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ACT Grammar

ACT English – Grammar Primer

If you’re nervous about all of the grammar on the ACT English Test, and not sure where to even begin your studies, remember that ACT English (thankfully) is only concerned with about a dozen grammatical errors. Even if English is not your strongest subject, once you can identify these common errors, you’ll be able to get the vast majority of these questions correct. Before you can understand these common errors, such as pronoun-antecedent agreement or verb tense agreement, you’ll need to make sure you gasps some grammar fundamentals, and can easily recognize parts of speech.

Parts of Speech

The most basic part of speech is the NOUN, which is what we call a person, place, thing, or idea. Special nouns refer to groups and are called COLLECTIVE NOUNS.

     My favorite subject in school is math.

     The tennis team won another victory.
A VERB is a word that tells us the action of a noun. A verb can also describe a state of being.

     I am 17 years old.

     I prefer to watch movies than to watch television.
A PRONOUN is a word used to take the place of a noun. A common error on the ACT English Test occurs when a pronoun appears without a logical antecedent (or noun to refer back to).

     When Maggie is studying for the ACT, make sure she studies at least every day to prepare      for it.
An ADJECTIVE is a modifier (a word whose job it is to describe a noun or pronoun). They can come before or after the word they modify. Notice how many adjectives this sentence has:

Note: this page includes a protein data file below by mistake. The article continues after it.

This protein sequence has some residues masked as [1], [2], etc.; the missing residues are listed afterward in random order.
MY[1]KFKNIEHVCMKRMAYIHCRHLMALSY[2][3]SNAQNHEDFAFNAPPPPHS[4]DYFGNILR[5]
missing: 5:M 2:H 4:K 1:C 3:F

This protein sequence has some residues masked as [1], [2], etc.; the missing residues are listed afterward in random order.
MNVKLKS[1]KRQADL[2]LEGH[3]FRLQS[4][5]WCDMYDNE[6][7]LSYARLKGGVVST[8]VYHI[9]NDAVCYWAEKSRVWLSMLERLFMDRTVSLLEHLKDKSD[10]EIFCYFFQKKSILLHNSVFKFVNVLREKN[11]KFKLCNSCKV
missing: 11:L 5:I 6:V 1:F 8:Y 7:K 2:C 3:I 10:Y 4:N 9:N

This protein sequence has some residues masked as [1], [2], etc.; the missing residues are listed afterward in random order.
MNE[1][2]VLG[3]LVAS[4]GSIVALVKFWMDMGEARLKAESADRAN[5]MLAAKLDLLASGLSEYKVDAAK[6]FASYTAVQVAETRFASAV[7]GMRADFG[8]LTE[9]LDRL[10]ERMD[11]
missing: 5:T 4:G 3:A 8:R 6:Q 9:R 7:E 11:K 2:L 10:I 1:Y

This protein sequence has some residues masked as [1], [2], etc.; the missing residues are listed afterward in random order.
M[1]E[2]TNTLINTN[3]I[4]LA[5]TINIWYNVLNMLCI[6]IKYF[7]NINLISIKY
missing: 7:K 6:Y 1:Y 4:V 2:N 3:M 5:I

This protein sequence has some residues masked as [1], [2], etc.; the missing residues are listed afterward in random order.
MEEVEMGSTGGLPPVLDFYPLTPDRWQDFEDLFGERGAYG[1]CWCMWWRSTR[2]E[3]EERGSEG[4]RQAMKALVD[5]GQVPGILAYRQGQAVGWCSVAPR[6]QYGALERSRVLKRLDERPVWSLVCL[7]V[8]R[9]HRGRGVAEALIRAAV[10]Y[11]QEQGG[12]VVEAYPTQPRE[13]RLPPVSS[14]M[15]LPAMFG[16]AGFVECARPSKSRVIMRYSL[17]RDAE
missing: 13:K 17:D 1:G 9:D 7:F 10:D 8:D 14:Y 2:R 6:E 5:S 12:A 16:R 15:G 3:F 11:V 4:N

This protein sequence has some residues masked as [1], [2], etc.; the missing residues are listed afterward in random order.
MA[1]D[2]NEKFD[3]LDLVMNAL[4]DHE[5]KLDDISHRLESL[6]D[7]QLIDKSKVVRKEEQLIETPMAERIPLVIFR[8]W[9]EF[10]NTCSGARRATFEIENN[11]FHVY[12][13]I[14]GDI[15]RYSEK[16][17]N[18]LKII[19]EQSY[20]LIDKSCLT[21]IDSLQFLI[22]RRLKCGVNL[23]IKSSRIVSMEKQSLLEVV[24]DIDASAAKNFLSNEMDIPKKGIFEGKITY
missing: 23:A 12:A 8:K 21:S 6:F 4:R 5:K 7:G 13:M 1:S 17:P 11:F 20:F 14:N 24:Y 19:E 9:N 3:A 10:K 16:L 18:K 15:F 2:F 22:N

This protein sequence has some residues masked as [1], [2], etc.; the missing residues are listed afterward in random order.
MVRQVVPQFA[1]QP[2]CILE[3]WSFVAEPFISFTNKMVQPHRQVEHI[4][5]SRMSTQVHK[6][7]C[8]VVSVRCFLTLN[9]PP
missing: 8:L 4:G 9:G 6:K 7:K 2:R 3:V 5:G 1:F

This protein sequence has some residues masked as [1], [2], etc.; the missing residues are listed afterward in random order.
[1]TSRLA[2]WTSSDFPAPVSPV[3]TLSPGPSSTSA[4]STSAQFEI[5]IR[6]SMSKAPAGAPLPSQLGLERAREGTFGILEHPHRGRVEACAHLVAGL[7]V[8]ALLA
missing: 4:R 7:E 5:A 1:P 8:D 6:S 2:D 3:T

The special effects in the Marvel superhero movie were incredible

“Special” and “incredible” help describe the “effects” even though the two words sit at opposite ends of the sentence. The two adjectives “Marvel superhero” are used to describe what type of “movie” is being discussed.
An ADVERB is a modifier used to describe a verb. However, it can also be used to modify adjectives or additional adverbs.

     The barely injured runner nevertheless crossed the marathon finish line slowly.

Here we have two adverbs: “barely” is modifying the adjective “injured” and “slowly” is modifying the verb “crossed.”
A CONJUNCTION is a part of speech that combines two ideas.

     Do you want to eat dinner now or wait until later?

There’s a special category of conjunctions called “coordinating conjunctions” – we’ll cover those in another blog!
Finally, a PREPOSITION is a word that describes location and/or relationship.

     I lost the game of hide-and-go seek when I was discovered under the bed.
Luckily, the ACT English Test will never require you to point out and name the various parts of speech, but once you’ve got these basics down, you’ll have an easier time understanding grammar concepts that are tested such as parallelism, subject-verb agreement, and modifying clauses. You may even want to print this primer out and have it next to you until you can remember these parts of speech!

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